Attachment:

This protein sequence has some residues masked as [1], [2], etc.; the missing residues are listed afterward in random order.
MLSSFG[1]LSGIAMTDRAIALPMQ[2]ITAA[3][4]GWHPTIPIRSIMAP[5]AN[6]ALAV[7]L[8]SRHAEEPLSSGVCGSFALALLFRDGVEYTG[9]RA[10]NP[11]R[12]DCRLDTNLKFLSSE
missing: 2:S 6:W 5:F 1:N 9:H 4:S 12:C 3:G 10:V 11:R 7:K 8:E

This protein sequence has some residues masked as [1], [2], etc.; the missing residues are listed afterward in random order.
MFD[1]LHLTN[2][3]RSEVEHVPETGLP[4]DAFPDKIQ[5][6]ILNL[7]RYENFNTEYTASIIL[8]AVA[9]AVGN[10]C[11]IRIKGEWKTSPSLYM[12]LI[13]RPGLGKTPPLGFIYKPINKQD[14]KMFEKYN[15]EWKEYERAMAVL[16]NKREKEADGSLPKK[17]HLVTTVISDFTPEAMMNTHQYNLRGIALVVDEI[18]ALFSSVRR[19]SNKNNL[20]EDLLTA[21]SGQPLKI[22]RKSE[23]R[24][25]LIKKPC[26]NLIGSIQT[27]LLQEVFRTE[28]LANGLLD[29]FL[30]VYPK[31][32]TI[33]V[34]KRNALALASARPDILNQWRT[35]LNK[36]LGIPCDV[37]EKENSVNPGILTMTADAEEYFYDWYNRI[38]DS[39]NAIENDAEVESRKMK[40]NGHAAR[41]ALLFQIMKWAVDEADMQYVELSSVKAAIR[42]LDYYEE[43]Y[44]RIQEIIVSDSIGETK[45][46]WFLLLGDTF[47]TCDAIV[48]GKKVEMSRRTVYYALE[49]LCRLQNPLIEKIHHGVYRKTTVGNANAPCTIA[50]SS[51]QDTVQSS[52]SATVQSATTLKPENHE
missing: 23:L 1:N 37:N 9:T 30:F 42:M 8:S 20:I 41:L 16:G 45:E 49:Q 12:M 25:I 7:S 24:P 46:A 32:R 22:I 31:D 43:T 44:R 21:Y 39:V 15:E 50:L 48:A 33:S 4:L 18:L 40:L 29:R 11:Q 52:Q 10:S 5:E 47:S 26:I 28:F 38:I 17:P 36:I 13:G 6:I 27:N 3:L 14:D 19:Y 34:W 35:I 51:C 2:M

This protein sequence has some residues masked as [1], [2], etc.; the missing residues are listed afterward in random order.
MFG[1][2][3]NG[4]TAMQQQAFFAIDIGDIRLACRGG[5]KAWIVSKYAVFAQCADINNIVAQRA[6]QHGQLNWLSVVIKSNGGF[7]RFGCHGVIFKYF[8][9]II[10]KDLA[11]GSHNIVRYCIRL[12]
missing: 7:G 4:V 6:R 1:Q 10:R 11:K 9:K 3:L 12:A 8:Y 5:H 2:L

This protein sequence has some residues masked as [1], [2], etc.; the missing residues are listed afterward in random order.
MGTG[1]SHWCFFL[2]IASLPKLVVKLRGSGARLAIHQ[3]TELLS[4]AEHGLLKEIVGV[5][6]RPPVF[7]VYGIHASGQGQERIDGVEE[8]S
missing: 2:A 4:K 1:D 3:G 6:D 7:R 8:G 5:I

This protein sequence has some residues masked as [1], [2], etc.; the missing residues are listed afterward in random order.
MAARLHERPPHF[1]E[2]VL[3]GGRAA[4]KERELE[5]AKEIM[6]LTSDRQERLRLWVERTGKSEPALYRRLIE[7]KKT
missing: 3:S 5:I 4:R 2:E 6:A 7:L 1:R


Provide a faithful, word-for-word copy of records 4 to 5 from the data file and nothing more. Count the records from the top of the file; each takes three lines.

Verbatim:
This protein sequence has some residues masked as [1], [2], etc.; the missing residues are listed afterward in random order.
MGTG[1]SHWCFFL[2]IASLPKLVVKLRGSGARLAIHQ[3]TELLS[4]AEHGLLKEIVGV[5][6]RPPVF[7]VYGIHASGQGQERIDGVEE[8]S
missing: 2:A 4:K 1:D 3:G 6:D 7:R 8:G 5:I

This protein sequence has some residues masked as [1], [2], etc.; the missing residues are listed afterward in random order.
MAARLHERPPHF[1]E[2]VL[3]GGRAA[4]KERELE[5]AKEIM[6]LTSDRQERLRLWVERTGKSEPALYRRLIE[7]KKT
missing: 3:S 5:I 4:R 2:E 6:A 7:L 1:R